MUSC Fosters Healing in New State-of-the Art Hospital
CHARLESTON, S.C., Jan. 23 /PRNewswire/ -- In February when MUSC opens the doors to Ashley River Tower, its new state-of-the-art hospital, patients and visitors will experience the largest collection of original, contemporary South Carolina art on permanent display.
Health professionals have known for decades that art has an impact on healing, but more recent studies indicate that the presence of art in hospitals can shorten recovery time and hospital stays and reduce stress and anxiety for patients and caregivers. With this in mind, MUSC began planning for original artwork to be included in every public area of its new 641,000 square foot hospital including patient and exam rooms.
The exhibit "Contemporary Carolina Collection" showcases 873 original works of art by a diverse group of 54 artists who live in South Carolina. MUSC hired Mark Sloan of the Halsey Institute of Art at the College of Charleston to serve as the collection's curator. A statewide call for submissions in 2007 sparked the interest of 275 artists. A selection committee identified 72 finalists for studio visits and interviews before choosing the featured artists. The collection includes a variety of mediums such as quilts, sweetgrass baskets, sculptures, paintings, Catawba pottery and a bottle cap portrait of Philip Simmons. Artists represent diverse age, race, ethnicity and backgrounds.
"Art is an important element in setting the tone for a healing environment, and it has been shown to positively influence a number of clinical measures," said MUSC President Ray Greenberg. "We chose to focus on South Carolina artists to ground the hospital in its native state and to provide a comforting and familiar environment for the patients and families that we serve."
All funding for the artwork came from private donations. Working with the Halsey Institute at the College of Charleston, considerable savings were achieved in the costs of procuring, framing and installing the artwork.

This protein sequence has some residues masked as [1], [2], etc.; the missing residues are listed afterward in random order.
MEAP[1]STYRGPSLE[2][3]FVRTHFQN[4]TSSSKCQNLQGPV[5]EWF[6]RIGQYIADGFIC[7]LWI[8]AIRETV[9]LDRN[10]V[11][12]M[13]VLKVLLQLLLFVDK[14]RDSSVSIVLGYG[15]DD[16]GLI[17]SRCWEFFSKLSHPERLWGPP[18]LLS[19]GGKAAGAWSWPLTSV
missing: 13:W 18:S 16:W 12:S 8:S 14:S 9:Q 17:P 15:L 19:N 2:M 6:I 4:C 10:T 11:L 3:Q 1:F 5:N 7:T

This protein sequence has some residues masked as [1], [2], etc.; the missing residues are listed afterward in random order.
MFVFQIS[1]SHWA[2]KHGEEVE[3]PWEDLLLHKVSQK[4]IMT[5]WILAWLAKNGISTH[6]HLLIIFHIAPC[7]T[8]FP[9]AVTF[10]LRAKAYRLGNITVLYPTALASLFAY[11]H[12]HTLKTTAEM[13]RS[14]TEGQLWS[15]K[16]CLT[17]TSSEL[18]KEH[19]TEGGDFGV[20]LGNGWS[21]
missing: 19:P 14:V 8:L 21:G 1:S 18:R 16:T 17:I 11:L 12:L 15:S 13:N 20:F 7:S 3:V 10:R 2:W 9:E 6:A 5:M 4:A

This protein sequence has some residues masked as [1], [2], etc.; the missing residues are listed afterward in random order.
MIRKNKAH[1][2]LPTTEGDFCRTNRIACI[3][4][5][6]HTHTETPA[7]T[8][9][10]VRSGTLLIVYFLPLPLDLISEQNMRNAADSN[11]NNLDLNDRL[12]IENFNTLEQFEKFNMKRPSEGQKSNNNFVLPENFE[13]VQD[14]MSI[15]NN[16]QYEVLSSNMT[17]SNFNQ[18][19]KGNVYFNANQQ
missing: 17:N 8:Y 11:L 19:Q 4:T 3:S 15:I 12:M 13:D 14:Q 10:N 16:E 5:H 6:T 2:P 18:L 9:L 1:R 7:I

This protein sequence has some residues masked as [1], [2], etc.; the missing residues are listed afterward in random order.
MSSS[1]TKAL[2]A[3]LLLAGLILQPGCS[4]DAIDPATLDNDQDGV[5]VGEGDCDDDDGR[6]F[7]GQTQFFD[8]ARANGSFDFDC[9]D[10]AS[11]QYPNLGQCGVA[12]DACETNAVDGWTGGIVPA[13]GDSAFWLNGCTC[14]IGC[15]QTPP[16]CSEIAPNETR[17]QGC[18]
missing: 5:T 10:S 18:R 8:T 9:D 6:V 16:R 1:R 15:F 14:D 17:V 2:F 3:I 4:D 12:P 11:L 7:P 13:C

"This unique partnership between MUSC and the College of Charleston has allowed for the creation of a remarkable collection of work by South Carolina artists," said Mark Sloan, director of the Halsey Institute at the College of Charleston. "This collection offers a cross-section of some of the best artists in the state today."
The value of the integration of arts and a healing environment in a healthcare setting is being recognized by a growing number of leading medical institutions, including Johns Hopkins, Vanderbilt and Stanford.
Founded in 1824 in Charleston, the Medical University of South Carolina is the one of the oldest medical schools in the United States. Today, MUSC continues the tradition of excellence in education, research and patient care. MUSC is home to more than 3,000 students and residents, as well as more than 10,000 employees, including 1,300 faculty members. As the largest non-federal employer in Charleston, the University and its affiliates have collective budgets in excess of $1.5 billion per year. MUSC operates a 600 bed medical center, which includes a nationally recognized Children's Hospital and a leading Institute of Psychiatry. For more information on academic information or clinical services, visit http://www.musc.edu or http://www.muschealth.com
|SOURCE Medical University of South Carolina|
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